Giuliani 

At The New York Times’ select website, there’s an article (which will not be accessible unless you’re a paid subscriber) entitled “A Right Turn On The Road to Giuliani ’08.”  I can’t quote it too extensively because, well, the Times is charging for it because they’re a business.  With newspaper circulation continuing to decline, it’s hard to judge them too severely for that.  Anyway, it sharply criticizes Rudy Giuliani for what the author views as flip-flops on abortion choice, gun control, and especially immigration:

‘As mayor, Mr. Giuliani ordered that [illegal immigrants] not be denied city services like schools and hospitals.  He insisted that city workers not serve, in effect, as immigration agents.  His policies swam against the national Republican tide. […]

 ‘Where he once spoke firmly about tending even to illegal immigrants, he now puts more stress on penalizing them.  Where he once talked about their contributions, he now urges tougher border controls.  Where he once forbade his police force to ask a person’s immigration status, he now wants illegal immigrants to be issued identity cards. […]

‘”It is post-9/11,” [Ms. Oltarsh-McCarthy] said.  “But it seems to me that inherent in that assumption is that immigrants are potential criminals.  He never before spoke of immigrants as criminals.  It scares me that he would move to a place where people are demonized like this.  He was steadfastly against the idea of people having to carry ID cards.  He saw is as un-American.” […]

‘The flip-flop accusation, hardly a plus for any candidate, is especially important in Mr. Giuliani’s case because he presents himself as a singular anchor of principle, not someone who bends in the political winds.

 ‘Yet bend he seems to have done.  As mayor, he was fully for abortion rights.  As a presidential candidate, he says he would appoint “strict constructionists” to the Supreme Court — code, to many, for undermining Roe v. Wade.

‘As mayor, he supported federal gun-control legislation.  As a candidate, he emphasizes that states should figure out their own gun laws.  (He is also a states-rights advocate these days on flying the Confederate flag.  As mayor, he said a federal flat tax “would really be a disaster.”  As a candidate, he says it “would make a lot of sense.” […]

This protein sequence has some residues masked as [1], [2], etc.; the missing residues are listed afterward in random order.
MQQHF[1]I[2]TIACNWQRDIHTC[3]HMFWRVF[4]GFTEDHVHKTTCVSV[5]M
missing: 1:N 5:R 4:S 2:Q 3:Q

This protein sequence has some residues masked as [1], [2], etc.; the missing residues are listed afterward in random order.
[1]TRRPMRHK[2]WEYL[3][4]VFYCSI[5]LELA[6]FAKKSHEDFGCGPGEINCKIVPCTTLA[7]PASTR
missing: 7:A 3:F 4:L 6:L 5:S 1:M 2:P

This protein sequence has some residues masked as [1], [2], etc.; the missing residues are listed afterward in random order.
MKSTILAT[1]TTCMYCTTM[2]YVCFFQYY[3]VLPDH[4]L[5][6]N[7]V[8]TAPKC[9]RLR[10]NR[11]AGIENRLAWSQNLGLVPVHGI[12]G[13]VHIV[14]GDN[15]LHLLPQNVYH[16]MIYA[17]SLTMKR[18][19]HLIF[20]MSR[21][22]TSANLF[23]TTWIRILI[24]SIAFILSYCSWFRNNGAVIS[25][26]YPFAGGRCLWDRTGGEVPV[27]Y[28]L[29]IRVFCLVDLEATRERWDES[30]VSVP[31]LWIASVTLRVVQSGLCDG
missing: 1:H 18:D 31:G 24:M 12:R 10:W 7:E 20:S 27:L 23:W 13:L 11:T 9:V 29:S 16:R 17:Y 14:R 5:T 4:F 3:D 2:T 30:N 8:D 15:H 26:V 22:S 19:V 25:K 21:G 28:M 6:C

The New York Times’ article is interesting on a variety of levels.  It does point out issues on which Giuliani, at least so far as his critics charge, has flip-flopped or at least changed his rhetoric.  His views on gun control, for instance, really have changed as he no longer backs national standards in favor of a state-by-state system.  And on abortion and immigration, Rudy’s language and rhetorical conceptualization of the issues have changed significantly.

But is the New York Times, even as “All The News Fit To Print,” necessarily an entirely reliable source?  Their view is not universal.  In an interview with U.S. News & World Report, Democratic pollster Geoff Garin recently admired Giuliani: “Rather than change on issues where he was liberal, he is emphasizing the record on where he was conservative.  You get a more conservative profile without embarrassing flip-flops.”  Even one of his ideological opponents, former NYC mayor Ed Koch, has defended Giuliani from allegations of flip-flopping on immigration, claiming that Giuliani is less responsible than many think for laws extending benefits to illegal aliens.

The New York Times has made no secret of its boosterism on immigration, supporting the ragingly controversial “path to citizenship for illegal immigrants and temporary visas for new workers” that it calls “the more humane elements of reform” but that others assert is responsible for rising income inequality and is ultimately harmful to U.S. workers.  The question is whether the Times’ passion for opening the borders tilts their coverage of immigration as an issue and might predispose them against any politician who takes a restrictionist position — or, in Giuliani’s case, a politician who talks tough without delineating any specifics.  The most damning statements in their story are made by an interviewee, which insulates the paper from charges of political smearing.  In this case, so far as immigration is concerned, the Times appears to be hyping a change in frame and focus as a flip-flop that really does not quite exist.  Even politicans deserve better treatment than that, especially when they’re making serious bids to become the most powerful leader in the world.

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